Poached Eggs by Farah Ahamed <br>Volume 3 | Issue 4 [August 2023]

Poached Eggs by Farah Ahamed
Volume 3 | Issue 4 [August 2023]

‘Marry me Nuru,’ Jaffer said in his precise, measured tone. ‘Together we’ll build our future in a new Kenya.’ He was standing opposite her desk at the Chambers where she worked. She’d met him several months earlier and they’d struck up a friendship. Nuru had a Pitman’s Secretarial Diploma and a driver’s licence from the first Ladies ... — Farah Ahamed
Deep Fried by Vijayalakshmi Sridhar <br>Volume 3 | Issue 4 [August 2023]

Deep Fried by Vijayalakshmi Sridhar
Volume 3 | Issue 4 [August 2023]

I spotted him on the 7.20 am local service to Avadi immediately. Pot-like belly that swelled in the front and hung low until his thigh, face bloated with the ears protruding out of the skull. Only the trunk was missing. But his fat arms compensated for the girth and width. Biju looked just like Pillayar or Ganesh, the Hindu God ... — Vijayalakshmi Sridhar
The Vendor of Sweets by Siddharth Chowdhury <br>Volume 3 | Issue 4 [August 2023]

The Vendor of Sweets by Siddharth Chowdhury
Volume 3 | Issue 4 [August 2023]

About a month back I was travelling to Jamshedpur on the Bhubaneshwar Rajdhani for some official work. As the train stopped at the Koderma station in the early morning, I saw out of the window, a food cart with the legend ‘Anukul Misthan Bhandar’ printed at the top. That name, in a flash, took me 40 years back to ... — Siddharth Chowdhury
Khaana-peena in Urdu Poetry <br>Volume 3 | Issue 3 [July 2023]

Khaana-peena in Urdu Poetry
Volume 3 | Issue 3 [July 2023]

Perhaps no other Urdu poet has written as much on food as Nazir Akbarabadi, the people’s poet par excellence from Agra. There is, of course his oft-recited ballad on roti, called appropriately enough ‘Rotinama’, but there are also poems entitled ... — Dr. Rakhshanda Jalil
My Mother’s Tongue <br>Volume 3 | Issue 2 [June 2023]

My Mother’s Tongue
Volume 3 | Issue 2 [June 2023]

Like a culinary sutradhar, my mother wields her art with fierce precision, skill, and unyielding aesthetics. All these years later, her prized Noritake China set that she bought with her hard-earned savings, still lies intact, not so much as a chip on the gravy boat. This has little to do with the luxuries of inherited crockery or generational irony. Rather, it is about a girl and her... — Kirtana Kumar
Mixed Hunting Party <br>Volume 3 | Issue 1 [May 2023]

Mixed Hunting Party
Volume 3 | Issue 1 [May 2023]

I was perhaps in the 4th standard; we were on the ground playing. The bell had rung, but I hadn’t moved; I had noticed a bird in the sky, it wasn’t moving either; it was still – suspended in the air. All of a sudden it fell, like a stone, and, within a split second, hit the ground. I was shocked, I thought it was injured... — Peeyush Sekhsaria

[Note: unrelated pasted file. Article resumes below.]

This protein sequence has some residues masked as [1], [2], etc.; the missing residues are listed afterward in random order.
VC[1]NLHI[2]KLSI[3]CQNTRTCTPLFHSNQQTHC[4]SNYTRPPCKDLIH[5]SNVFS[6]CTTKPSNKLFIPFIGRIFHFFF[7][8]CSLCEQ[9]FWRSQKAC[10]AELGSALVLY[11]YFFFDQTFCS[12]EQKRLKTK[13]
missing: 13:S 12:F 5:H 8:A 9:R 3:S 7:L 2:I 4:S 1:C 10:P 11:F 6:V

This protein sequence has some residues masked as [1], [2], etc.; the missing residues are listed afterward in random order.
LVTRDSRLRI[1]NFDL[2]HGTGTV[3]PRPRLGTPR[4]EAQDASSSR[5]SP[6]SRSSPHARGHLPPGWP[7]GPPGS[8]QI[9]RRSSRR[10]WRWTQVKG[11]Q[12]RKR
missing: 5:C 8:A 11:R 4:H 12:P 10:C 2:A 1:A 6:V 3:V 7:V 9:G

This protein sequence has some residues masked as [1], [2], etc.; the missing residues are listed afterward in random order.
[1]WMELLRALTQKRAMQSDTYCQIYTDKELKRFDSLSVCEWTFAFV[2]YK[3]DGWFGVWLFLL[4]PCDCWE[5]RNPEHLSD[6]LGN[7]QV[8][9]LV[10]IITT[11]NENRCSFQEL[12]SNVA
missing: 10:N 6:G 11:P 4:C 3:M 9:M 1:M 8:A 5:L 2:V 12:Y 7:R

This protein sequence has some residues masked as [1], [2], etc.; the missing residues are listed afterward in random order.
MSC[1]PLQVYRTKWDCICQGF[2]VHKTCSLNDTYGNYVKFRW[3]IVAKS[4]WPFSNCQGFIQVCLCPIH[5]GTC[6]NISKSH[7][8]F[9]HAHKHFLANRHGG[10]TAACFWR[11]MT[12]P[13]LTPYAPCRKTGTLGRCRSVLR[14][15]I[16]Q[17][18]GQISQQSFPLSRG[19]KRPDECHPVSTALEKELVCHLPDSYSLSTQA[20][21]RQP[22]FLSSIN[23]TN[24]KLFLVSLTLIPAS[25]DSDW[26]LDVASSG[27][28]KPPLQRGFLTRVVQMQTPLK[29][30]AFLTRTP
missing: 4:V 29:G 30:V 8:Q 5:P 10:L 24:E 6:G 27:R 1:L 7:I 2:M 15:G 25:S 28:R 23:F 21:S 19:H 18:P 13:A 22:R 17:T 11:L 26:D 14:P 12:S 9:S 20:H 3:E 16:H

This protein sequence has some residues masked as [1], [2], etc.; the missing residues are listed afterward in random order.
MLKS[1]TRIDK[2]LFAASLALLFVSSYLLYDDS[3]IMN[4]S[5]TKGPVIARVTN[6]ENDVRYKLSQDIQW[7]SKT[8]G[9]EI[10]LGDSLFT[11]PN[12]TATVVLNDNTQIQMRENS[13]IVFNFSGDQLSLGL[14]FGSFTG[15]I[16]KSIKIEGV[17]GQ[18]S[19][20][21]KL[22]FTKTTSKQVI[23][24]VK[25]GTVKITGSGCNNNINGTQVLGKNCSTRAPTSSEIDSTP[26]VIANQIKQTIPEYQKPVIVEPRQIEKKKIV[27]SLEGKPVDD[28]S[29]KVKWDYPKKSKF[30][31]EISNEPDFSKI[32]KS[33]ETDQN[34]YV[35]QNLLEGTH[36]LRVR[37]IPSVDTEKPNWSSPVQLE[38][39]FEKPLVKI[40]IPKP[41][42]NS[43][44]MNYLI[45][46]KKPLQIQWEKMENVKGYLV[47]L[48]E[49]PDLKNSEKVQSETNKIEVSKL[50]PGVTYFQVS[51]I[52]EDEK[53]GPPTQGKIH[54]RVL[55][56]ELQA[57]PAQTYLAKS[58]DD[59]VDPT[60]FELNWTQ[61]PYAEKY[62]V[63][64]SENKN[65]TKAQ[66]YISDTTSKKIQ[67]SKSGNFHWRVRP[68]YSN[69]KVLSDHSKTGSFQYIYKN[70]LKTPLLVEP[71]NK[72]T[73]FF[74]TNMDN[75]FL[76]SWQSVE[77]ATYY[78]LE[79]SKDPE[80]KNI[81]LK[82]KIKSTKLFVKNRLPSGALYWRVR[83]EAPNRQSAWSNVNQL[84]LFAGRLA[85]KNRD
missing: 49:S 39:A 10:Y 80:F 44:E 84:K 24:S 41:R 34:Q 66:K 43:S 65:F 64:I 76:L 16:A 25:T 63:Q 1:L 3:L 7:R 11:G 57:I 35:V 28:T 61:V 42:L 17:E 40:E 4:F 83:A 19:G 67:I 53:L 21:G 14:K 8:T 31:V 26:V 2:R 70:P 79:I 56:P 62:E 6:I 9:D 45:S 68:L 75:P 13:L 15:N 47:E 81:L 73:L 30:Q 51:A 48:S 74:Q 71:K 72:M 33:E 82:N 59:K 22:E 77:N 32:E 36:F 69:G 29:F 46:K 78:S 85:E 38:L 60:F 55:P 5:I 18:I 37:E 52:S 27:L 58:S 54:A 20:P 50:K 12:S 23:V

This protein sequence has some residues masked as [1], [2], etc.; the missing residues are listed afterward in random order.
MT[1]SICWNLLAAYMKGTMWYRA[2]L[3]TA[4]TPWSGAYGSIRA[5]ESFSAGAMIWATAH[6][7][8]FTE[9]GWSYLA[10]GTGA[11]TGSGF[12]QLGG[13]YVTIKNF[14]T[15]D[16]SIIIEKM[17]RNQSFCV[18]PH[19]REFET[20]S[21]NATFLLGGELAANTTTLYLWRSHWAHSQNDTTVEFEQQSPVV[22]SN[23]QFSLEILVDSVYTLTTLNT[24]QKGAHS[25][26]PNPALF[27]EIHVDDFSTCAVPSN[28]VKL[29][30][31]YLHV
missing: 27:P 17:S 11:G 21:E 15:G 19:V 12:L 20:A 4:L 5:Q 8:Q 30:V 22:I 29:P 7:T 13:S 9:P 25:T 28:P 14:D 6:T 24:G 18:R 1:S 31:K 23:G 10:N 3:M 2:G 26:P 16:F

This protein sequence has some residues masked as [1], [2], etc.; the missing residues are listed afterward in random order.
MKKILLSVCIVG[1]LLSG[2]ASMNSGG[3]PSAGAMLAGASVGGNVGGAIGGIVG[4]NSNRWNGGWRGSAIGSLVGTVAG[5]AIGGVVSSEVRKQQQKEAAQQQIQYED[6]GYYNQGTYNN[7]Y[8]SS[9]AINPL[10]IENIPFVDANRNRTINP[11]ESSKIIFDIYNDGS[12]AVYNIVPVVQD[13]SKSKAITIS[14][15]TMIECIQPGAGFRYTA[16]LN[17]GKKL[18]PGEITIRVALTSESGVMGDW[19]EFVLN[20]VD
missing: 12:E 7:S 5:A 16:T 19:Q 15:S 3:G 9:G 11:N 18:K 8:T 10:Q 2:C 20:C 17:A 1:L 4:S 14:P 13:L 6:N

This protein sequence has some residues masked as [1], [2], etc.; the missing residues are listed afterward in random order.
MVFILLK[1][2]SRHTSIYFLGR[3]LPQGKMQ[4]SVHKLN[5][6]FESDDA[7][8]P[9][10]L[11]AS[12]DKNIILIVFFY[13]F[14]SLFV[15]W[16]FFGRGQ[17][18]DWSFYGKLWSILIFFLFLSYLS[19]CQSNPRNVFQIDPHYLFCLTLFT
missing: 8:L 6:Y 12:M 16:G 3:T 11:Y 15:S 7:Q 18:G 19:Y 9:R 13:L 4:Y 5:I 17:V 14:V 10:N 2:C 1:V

A Greek eats Indian food <br>Volume 2 | Issue 12 [April 2023]

A Greek eats Indian food
Volume 2 | Issue 12 [April 2023]

In the middle of bringing dishes of unidentifiable delicacies to the table, she stopped and frowned. Oh, I’m sorry, I’m all out of yoghurt, she said. That’s fine, I blithely replied, wondering why yoghurt was so important all of a sudden. As a child in Montreal, I had admired Indian ladies in saris – the only people... — Joanne Nezi
Essay by Rituparna Sengupta <br>Volume 2 | Issue 11 [March 2023]

Essay by Rituparna Sengupta
Volume 2 | Issue 11 [March 2023]

Summers at home in Kolkata are yellow. Mangoes don’t grow in our garden; our garden grows in and around mangoes. By early March, soft green leaves appear, soon followed by bunches of mango flowers, their lovely little bouquets all over the tree. Spring is incomplete without admiring the sight of the first few baby mangoes and leaning over from the terrace ... — Rituparna Sengupta
Essay by Nabanita Sengupta <br>Volume 2 | Issue 11 [March 2023]

Essay by Nabanita Sengupta
Volume 2 | Issue 11 [March 2023]

Unlike most middle and upper-class Bengali households, we did not grow up with fish. There were days when we did not have it at all. So whenever we visited our family home in the suburbs of Kolkata, our meals would begin with jethima, my aunt, expressing her concern about how fish-starved we were – ‘How will you get your nutrition?’ was her constant ... — Nabanita Sengupta
On a Sour Note <br>Volume 2 | Issue 10 [February 2023]

On a Sour Note
Volume 2 | Issue 10 [February 2023]

It was a time when Showaddywaddy, the rock & roll revival band, was topping the pop music charts. I was the proud owner of their LP record and the hit single “Under the Moon of Love” had craftily manoeuvred itself into the core of my being even as the periodic brick would crash through a window pane of our modest ... — Gautam Pemmaraju
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